Our plan: leave Thursday, return Friday night.
20 hours of driving in 36 hours.
And we were going to share the driving.
Gulp. Stick shift training in a hurry.
Why the rush? Saturday was packed to the gills: there was a Fire Department Kickball Game & Cookout Fundraiser and I was performing with the local band at the bar for our first gig. We had to make it back.
All week I made phone calls trying to finagle a way to ensure this visit and the potential CTs and Xrays the doctor had suggested would somehow be covered. Many times throughout the week, even though I still had to take loads of Ibuprofen to function and couldn’t make it through any evening event, I tried to convince The Chief that maybe we were wasting our time.
“Julia, you had an abscess on top of Tonsillitis which blew up in your mouth. We are going to the doctor.”
He’s good like that. You see the thing is, (gross part approaching) as I had guessed, the drainage of an abscess is supposed to happen in the hospital and then following the drainage, patient’s are given a high dosage shot of Penicillin. And it didn’t quite roll out that way.
I guess he had a point. Besides, my Mom was in California backing up The Chief’s every call with a Do You Need Me To Come Up There And Drag You To The Doctor Myself Mom Voice so I knew I was going no matter what.
But I was still worried about the money because who knew where in the system this was coming from but if it didn’t land somewhere, it was coming from me and me is not exactly rolling in the dough.
“You are getting the care you need. I don’t care if we have to pay it off for the next 20 years.”
I have never had someone so blatantly and selflessly throw themselves on the line for me (other than my Mom) and make me feel like we are in it together no matter what.
I was honored (though I still tried to get out of it).
But I didn’t get out of it and so we left Thursday, ready to return Friday and hoping the doctors wouldn’t require us to stay longer (we’d experienced that move before and were poised to debate it if we needed to).
We left with a zoom, as if we were gathering running momentum in order to pole vault ourselves back. A few times I thought The Chief might ask me to drive and I readied myself for the challenge despite the intense pain building in my ears as we went up and down and up and down the mountains. But he didn’t.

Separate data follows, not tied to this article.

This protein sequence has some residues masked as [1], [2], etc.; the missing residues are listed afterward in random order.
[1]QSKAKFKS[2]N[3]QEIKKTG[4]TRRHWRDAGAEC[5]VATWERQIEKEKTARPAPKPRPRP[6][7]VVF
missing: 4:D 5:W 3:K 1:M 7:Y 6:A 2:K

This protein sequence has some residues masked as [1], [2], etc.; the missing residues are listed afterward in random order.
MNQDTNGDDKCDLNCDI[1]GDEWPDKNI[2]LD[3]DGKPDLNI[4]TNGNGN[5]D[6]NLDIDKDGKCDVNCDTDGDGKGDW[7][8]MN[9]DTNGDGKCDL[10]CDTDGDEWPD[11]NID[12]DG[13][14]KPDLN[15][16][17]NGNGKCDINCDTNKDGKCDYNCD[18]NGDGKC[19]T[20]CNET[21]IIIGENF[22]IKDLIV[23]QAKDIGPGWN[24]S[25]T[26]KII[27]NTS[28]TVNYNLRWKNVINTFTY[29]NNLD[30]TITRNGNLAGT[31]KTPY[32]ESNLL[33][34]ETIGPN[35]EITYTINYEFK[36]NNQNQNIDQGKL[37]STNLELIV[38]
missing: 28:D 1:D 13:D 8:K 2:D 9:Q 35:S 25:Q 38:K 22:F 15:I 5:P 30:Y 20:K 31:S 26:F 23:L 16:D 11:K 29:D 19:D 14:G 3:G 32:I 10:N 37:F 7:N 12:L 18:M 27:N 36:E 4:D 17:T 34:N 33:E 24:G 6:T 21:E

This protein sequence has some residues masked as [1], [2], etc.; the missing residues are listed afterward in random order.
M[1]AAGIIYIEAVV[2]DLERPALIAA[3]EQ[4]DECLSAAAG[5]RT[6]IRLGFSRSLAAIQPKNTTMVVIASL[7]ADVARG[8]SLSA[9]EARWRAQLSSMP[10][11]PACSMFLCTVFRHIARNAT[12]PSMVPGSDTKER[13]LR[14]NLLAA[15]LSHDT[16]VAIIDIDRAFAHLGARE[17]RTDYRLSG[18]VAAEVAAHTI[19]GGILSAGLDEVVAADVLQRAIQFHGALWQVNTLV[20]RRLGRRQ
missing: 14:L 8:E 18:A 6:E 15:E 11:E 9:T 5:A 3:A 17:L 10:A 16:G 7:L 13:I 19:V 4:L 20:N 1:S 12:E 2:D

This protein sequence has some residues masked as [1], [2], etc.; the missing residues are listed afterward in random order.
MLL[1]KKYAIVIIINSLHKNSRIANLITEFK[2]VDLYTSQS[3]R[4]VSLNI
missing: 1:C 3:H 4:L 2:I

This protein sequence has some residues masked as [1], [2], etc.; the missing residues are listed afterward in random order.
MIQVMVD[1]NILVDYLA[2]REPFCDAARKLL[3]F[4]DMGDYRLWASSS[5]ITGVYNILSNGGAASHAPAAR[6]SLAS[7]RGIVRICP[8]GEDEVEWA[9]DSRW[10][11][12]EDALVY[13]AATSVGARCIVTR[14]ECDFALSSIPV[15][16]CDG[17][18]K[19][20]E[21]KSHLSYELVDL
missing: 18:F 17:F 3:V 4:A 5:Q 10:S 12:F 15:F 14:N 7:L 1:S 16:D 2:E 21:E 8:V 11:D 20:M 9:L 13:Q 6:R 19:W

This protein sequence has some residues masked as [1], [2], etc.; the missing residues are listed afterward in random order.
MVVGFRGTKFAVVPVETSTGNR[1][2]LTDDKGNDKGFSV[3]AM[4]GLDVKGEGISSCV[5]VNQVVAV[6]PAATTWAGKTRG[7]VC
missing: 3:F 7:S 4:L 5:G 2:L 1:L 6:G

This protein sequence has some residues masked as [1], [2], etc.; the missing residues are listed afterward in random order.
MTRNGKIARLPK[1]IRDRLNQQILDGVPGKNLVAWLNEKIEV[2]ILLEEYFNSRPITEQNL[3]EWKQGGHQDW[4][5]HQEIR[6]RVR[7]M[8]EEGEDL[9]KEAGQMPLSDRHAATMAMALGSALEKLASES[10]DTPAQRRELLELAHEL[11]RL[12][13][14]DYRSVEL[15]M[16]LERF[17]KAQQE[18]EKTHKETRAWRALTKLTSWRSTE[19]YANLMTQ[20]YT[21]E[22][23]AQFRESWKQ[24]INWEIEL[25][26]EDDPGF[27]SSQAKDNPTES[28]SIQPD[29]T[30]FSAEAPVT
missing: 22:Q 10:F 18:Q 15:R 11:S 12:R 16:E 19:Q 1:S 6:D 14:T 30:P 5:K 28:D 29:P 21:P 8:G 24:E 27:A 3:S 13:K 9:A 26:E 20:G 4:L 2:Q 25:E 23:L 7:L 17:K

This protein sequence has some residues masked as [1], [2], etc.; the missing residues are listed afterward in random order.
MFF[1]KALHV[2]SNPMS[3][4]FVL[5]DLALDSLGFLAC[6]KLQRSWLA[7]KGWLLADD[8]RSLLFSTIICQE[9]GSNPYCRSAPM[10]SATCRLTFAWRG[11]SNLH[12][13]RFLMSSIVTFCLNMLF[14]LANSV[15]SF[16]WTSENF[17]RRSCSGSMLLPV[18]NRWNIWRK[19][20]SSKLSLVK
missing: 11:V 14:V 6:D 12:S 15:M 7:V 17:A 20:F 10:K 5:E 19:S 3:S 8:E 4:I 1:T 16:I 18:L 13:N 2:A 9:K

No driving yet.
We stopped about 4 hours from home at the nearest DMV. About a month ago I was on a Girl Trip day mission to the same town to get two things done: loads of laundry and licensing at the DMV. Since I’ve lived here since December (and you’re supposed to change over licenses after living somewhere for something like 30 days, I’ve just found out) I was way out-of-bounds. But I was hesitant. I liked my CA license. I’d never had anything else. It felt like I was saying “goodbye” and it made me apprehensive.
That is until we showed up at 11am on a Thursday and the DMV was closed. In that moment, I realized that a license is just a license and I needed my license in AK. My heart and at times my feet will always have a place in California but in order to get this whole medical shebang moving, I needed to come at it legitimately.
But living in small towns means small DMVs, DMVs like you’ve probably (I hadn’t) never seen before. It’s a one room tiny building with one owner/operator whom obviously (though it wasn’t obvious to me before arriving) is able to set her own hours of operation. 9-5? Think again.
When I saw that Closed sign I knew I wanted that license. Leave it to Alaska to give you just what you were secretly asking for, only to help you realize that you didn’t really mean it.
So, here it was, today was the day: legitimate driving in Alaska. I had waited a whole month to be able to get back here and I was stoked. I had studied online, found out all the paperwork I needed and I was ready. I came in, gave her my forms and identification and proof of residence and she looked at me and said:
“Oh no, you live at the end of The 60 Mile Road, don’t you?”
She recognized me from Winter when we came in for Fire Truck registrations on one of our trips to Town.
“You didn’t bring your passport or birth certificate by any chance?”
No, I had looked online and it asked for Identification. If it had asked for my passport I would have brought my passport. It was sitting in our kitchen drawer, four hours away. The Chief had suggested I call the DMV but I had stubbornly ignored his suggestion. If I hadn’t I would have known that apparently I needed my passport.
She knew we wouldn’t be able to come back until I could catch another ride into town who knows when but there was nothing that could be done. I took the test and passed (it’s an abnormally hard test for some reason so I was glad to make it through) and we placed all of my paperwork in an envelope for me to return with when I could.
Another DMV letdown. Man, I’m really going to have to work to prove to Alaska that I do want to be here, I guess. That’s O.K., I’m in.
Third time’s the charm?
The Chief kept driving from there and about an hour outside of Town we reassessed. He said he’d be fine to just finish it up (it’s like driving to L.A. from Sonoma County, not a small quest) and so we pulled into Town ahead of schedule and settled in for the night.
The next morning it was pouring down rain.
“Maybe I’ll just drive to the doctor’s office. Anchorage can get hectic in the rain.” The Chief offered. I was relieved. Stop and go traffic in the rain for the first time on a stick I’ve never driven that’s also not ours? No thank you.
We got to the doc’s office and the whole staff gave us confused looks as I entered as the patient instead of The Chief. He had one of the worst cases of sinus infections they had ever seen and so was remembered by the team. The doctor came in, evaluated my tonsils and ears and said:
“The infection doesn’t seem to be spreading. You still have Tonsillitis, despite the burst abscess so that’s why you’re still in so much pain but keep on the antibiotics and call me if you need more.”
“So, shall we take them out?”